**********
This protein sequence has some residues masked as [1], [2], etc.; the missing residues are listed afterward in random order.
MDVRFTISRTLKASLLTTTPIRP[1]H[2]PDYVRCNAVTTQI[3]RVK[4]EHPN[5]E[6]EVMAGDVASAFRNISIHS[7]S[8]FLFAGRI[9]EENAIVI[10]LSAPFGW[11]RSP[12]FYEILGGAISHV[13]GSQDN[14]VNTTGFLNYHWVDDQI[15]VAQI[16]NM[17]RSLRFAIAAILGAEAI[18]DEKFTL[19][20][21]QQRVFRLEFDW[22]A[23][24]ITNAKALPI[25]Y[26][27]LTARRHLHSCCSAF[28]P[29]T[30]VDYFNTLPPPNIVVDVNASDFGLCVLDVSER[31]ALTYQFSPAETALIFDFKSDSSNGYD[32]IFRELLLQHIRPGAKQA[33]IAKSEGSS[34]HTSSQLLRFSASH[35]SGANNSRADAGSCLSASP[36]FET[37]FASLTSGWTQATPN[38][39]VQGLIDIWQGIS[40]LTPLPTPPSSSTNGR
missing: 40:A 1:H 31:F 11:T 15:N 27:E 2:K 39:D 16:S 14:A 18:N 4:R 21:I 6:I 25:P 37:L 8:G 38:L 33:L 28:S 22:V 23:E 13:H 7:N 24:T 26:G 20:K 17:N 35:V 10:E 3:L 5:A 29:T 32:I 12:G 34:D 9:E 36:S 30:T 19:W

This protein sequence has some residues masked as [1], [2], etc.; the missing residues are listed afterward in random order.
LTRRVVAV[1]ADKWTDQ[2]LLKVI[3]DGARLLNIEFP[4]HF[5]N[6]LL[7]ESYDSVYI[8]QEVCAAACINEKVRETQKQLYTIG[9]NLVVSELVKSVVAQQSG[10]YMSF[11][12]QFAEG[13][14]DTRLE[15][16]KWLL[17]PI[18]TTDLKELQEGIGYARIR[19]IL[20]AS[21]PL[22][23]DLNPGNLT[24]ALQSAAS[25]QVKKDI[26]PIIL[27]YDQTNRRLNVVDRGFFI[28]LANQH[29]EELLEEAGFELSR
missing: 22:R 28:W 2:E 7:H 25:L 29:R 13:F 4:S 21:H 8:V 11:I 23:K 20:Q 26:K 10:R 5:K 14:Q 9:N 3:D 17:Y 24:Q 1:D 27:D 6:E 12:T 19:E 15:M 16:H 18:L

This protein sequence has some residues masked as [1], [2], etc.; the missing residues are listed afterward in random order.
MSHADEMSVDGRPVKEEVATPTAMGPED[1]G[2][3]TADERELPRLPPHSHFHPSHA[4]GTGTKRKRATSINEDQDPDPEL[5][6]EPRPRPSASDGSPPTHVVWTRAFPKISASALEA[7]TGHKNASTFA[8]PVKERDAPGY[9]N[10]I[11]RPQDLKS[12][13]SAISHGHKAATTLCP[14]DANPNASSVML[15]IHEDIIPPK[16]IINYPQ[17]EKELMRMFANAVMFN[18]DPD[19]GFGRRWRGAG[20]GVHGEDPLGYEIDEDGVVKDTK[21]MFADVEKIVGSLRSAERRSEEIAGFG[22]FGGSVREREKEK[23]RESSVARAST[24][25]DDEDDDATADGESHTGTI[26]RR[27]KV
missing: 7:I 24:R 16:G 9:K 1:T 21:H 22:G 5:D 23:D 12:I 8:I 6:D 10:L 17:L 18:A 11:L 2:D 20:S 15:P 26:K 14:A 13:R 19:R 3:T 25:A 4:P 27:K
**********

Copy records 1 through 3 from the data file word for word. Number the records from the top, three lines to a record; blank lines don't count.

This protein sequence has some residues masked as [1], [2], etc.; the missing residues are listed afterward in random order.
MDVRFTISRTLKASLLTTTPIRP[1]H[2]PDYVRCNAVTTQI[3]RVK[4]EHPN[5]E[6]EVMAGDVASAFRNISIHS[7]S[8]FLFAGRI[9]EENAIVI[10]LSAPFGW[11]RSP[12]FYEILGGAISHV[13]GSQDN[14]VNTTGFLNYHWVDDQI[15]VAQI[16]NM[17]RSLRFAIAAILGAEAI[18]DEKFTL[19][20][21]QQRVFRLEFDW[22]A[23][24]ITNAKALPI[25]Y[26][27]LTARRHLHSCCSAF[28]P[29]T[30]VDYFNTLPPPNIVVDVNASDFGLCVLDVSER[31]ALTYQFSPAETALIFDFKSDSSNGYD[32]IFRELLLQHIRPGAKQA[33]IAKSEGSS[34]HTSSQLLRFSASH[35]SGANNSRADAGSCLSASP[36]FET[37]FASLTSGWTQATPN[38][39]VQGLIDIWQGIS[40]LTPLPTPPSSSTNGR
missing: 40:A 1:H 31:F 11:T 15:N 27:E 2:K 39:D 16:S 14:A 18:N 4:R 21:I 6:I 25:P 37:L 8:G 38:L 33:L 28:S 22:V 23:E 13:H 7:N 24:T 26:G 20:K 17:N 35:V 10:E 3:L 5:A 29:T 32:I 12:G 34:D 9:E 36:S 30:T 19:W

This protein sequence has some residues masked as [1], [2], etc.; the missing residues are listed afterward in random order.
LTRRVVAV[1]ADKWTDQ[2]LLKVI[3]DGARLLNIEFP[4]HF[5]N[6]LL[7]ESYDSVYI[8]QEVCAAACINEKVRETQKQLYTIG[9]NLVVSELVKSVVAQQSG[10]YMSF[11][12]QFAEG[13][14]DTRLE[15][16]KWLL[17]PI[18]TTDLKELQEGIGYARIR[19]IL[20]AS[21]PL[22][23]DLNPGNLT[24]ALQSAAS[25]QVKKDI[26]PIIL[27]YDQTNRRLNVVDRGFFI[28]LANQH[29]EELLEEAGFELSR
missing: 22:R 28:W 2:E 7:H 25:L 29:R 13:F 4:S 21:H 8:V 11:I 23:K 20:Q 26:K 10:R 5:K 14:Q 9:N 3:D 17:Y 24:Q 1:D 27:D 6:E 12:T 19:E 15:M 16:H 18:L

This protein sequence has some residues masked as [1], [2], etc.; the missing residues are listed afterward in random order.
MSHADEMSVDGRPVKEEVATPTAMGPED[1]G[2][3]TADERELPRLPPHSHFHPSHA[4]GTGTKRKRATSINEDQDPDPEL[5][6]EPRPRPSASDGSPPTHVVWTRAFPKISASALEA[7]TGHKNASTFA[8]PVKERDAPGY[9]N[10]I[11]RPQDLKS[12][13]SAISHGHKAATTLCP[14]DANPNASSVML[15]IHEDIIPPK[16]IINYPQ[17]EKELMRMFANAVMFN[18]DPD[19]GFGRRWRGAG[20]GVHGEDPLGYEIDEDGVVKDTK[21]MFADVEKIVGSLRSAERRSEEIAGFG[22]FGGSVREREKEK[23]RESSVARAST[24][25]DDEDDDATADGESHTGTI[26]RR[27]KV
missing: 7:I 24:R 16:G 9:K 1:T 21:H 22:G 5:D 23:D 12:I 8:I 6:D 10:L 17:L 18:A 11:L 2:D 20:S 15:P 26:K 14:A 13:R 19:R 3:T 25:A 4:P 27:K